In this article, a new set of rules in professional handball, introduced in July 2016 are discussed. The discussion is aided by a reasonably broad empirical analysis, comparing uncertainty of outcome between European handball and football (soccer).
This analysis indicates that European handball, already before the introduction of the new rules, may have had problems with severe lack of uncertainty of outcome. Given this fact, we discuss the new rules, and conclude that they may lead to further increased competitive imbalance (reduced uncertainty of outcome) in handball. Such a conclusion should be of interest for handball officials, especially when the new set of rules, here identified as possibly harmful for uncertainty of outcome, still are under debate.
Keywords: Uncertainty of outcome, Handball rules, Uncertainty of outcome measure
Handball is a team sport facing growing economic significance at the international championship level. According to IHF, the International Handball federation [Eurohandball, 2017], they reach large TV-viewing audiences for both EURO and World Championships. For instance, the 2014 female European championship reached 732 million TV-viewers, a 90% increase from 380 million viewers in 2012. Obviously, TV-viewer counts are hard to compare between sports, and such numbers do not necessarily relate directly to value creating potential. Still, handball is clearly growing at the international level.
However, at the national league level, the situation does not seem quite as promising. Looking at Norway as an example, the top male football league had an average of 6965 spectators/match in 2014, while male and female handball leagues had 765 and 630 respectively in the 2013/14 season, see [Wikipedia, 2017]. Hence, football had around 10 times as much (real pitch) audience demand as handball.
Recently, in July 2016, IHF introduced a new set of rules in handball. Some of these new rules have created public debate, especially a rule opening up for all teams to play 7 against 6 in attach, leaving an open goal – see [Olsen and Weiberg-Aurdal, 2017]. Most of these new rules have obvious negative consequences for uncertainty of outcome in handball. As our forthcoming analysis will show, uncertainty of outcome is not among “goods” readily available in handball, and as a consequence, these new rules may be seen as poorly planned or decided without relevant information available.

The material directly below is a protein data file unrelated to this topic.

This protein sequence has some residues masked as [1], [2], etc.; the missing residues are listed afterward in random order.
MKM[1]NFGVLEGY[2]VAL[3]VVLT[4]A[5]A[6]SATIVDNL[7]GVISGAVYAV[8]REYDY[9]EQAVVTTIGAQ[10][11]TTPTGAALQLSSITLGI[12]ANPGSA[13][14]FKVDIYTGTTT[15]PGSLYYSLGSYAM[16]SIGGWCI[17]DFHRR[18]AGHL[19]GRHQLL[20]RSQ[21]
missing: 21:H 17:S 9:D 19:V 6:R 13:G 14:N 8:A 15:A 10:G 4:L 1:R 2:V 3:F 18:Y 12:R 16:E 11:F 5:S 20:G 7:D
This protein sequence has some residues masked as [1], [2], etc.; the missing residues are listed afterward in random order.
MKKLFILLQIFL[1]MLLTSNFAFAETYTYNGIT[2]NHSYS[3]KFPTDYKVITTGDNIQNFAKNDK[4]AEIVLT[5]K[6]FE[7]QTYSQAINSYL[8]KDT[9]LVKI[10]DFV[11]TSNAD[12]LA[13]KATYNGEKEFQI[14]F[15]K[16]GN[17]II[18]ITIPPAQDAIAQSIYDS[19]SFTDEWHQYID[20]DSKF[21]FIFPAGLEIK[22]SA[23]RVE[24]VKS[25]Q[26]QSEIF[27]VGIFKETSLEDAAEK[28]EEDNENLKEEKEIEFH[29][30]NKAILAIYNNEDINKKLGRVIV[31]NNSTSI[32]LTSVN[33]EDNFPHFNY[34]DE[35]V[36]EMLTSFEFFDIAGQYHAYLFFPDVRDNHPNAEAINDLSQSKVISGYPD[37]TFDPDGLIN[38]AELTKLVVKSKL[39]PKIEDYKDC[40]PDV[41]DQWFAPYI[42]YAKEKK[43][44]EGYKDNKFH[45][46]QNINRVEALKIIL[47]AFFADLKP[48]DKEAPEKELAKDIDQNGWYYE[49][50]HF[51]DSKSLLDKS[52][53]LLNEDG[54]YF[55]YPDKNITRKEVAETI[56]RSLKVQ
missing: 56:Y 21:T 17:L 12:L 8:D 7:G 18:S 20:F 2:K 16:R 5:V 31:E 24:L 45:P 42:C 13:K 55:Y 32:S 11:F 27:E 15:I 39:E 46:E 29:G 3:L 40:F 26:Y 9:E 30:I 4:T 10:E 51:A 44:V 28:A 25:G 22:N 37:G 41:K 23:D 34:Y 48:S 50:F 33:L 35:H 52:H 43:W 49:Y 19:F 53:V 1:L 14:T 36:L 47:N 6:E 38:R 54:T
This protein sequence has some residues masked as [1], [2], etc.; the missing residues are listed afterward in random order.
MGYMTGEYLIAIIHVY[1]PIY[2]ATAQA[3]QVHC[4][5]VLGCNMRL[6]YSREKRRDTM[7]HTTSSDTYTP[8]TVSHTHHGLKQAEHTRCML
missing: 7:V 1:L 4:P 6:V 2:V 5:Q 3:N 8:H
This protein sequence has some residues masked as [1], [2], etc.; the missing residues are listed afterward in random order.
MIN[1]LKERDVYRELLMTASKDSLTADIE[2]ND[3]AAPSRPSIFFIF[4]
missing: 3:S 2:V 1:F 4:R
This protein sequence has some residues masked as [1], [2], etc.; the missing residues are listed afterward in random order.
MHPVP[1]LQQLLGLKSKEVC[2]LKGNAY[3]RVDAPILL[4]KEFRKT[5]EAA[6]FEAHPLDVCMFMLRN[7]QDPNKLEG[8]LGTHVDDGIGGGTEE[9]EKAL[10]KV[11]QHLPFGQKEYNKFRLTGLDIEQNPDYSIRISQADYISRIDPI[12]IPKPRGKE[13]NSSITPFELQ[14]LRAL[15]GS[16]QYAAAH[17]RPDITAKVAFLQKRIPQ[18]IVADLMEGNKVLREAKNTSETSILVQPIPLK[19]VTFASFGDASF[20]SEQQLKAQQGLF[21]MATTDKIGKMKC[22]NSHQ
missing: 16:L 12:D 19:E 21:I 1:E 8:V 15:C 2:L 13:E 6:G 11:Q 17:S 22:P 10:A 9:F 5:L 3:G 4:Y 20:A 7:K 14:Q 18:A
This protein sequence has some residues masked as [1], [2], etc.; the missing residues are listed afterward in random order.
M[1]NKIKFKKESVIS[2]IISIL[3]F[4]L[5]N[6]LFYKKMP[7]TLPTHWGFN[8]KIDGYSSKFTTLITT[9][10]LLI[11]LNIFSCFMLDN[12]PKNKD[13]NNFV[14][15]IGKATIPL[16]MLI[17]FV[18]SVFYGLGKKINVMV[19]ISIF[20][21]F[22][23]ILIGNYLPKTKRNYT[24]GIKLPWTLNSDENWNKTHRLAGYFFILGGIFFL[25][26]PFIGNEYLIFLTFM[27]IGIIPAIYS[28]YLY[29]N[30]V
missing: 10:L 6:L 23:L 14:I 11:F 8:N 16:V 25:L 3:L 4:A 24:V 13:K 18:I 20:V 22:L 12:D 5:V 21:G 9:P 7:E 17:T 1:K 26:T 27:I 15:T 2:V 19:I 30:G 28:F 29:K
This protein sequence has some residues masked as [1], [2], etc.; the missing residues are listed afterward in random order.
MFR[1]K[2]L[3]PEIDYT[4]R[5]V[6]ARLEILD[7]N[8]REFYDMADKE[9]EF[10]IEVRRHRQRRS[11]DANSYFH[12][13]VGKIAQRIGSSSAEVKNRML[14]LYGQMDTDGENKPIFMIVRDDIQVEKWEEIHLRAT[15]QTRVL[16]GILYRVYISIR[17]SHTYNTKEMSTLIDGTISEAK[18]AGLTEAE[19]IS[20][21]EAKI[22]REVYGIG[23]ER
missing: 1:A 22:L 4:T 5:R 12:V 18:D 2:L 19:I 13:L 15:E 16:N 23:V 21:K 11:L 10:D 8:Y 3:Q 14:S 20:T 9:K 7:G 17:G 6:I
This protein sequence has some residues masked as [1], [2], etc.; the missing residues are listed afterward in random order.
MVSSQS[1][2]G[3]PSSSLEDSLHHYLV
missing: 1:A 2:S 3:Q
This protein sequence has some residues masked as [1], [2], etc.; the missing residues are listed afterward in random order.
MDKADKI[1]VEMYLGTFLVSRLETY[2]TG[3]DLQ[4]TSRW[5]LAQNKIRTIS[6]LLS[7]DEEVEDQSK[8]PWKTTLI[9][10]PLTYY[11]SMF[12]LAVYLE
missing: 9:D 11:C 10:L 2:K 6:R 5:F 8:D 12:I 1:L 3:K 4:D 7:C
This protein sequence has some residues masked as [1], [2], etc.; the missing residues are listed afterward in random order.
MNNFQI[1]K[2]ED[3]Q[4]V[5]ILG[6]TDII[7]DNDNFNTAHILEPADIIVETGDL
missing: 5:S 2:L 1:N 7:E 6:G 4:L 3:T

In this article, we will study uncertainty of outcome in handball closely, and discuss the new rules in such a setting. In section 2 we introduce relevant literature. In section 3, we present the new rules, and discuss them related to their possible consequences both on game play and most importantly, their impact on uncertainty of outcome. In section 4 we introduce our chosen measure for measuring uncertainty of outcome.
Section 5 provides results from an empirical analysis comparing football and handball with respect to uncertainty of outcome, while section 6 discusses these results in relation to the new rules and concludes.
Our main research question is hence to argue logically why the new rule set in handball should lead to a decrease in uncertainty of outcome. Given the already (critically) low values of uncertainty of outcome in handball, introducing such rules may be harmful to already low demand at the national league level.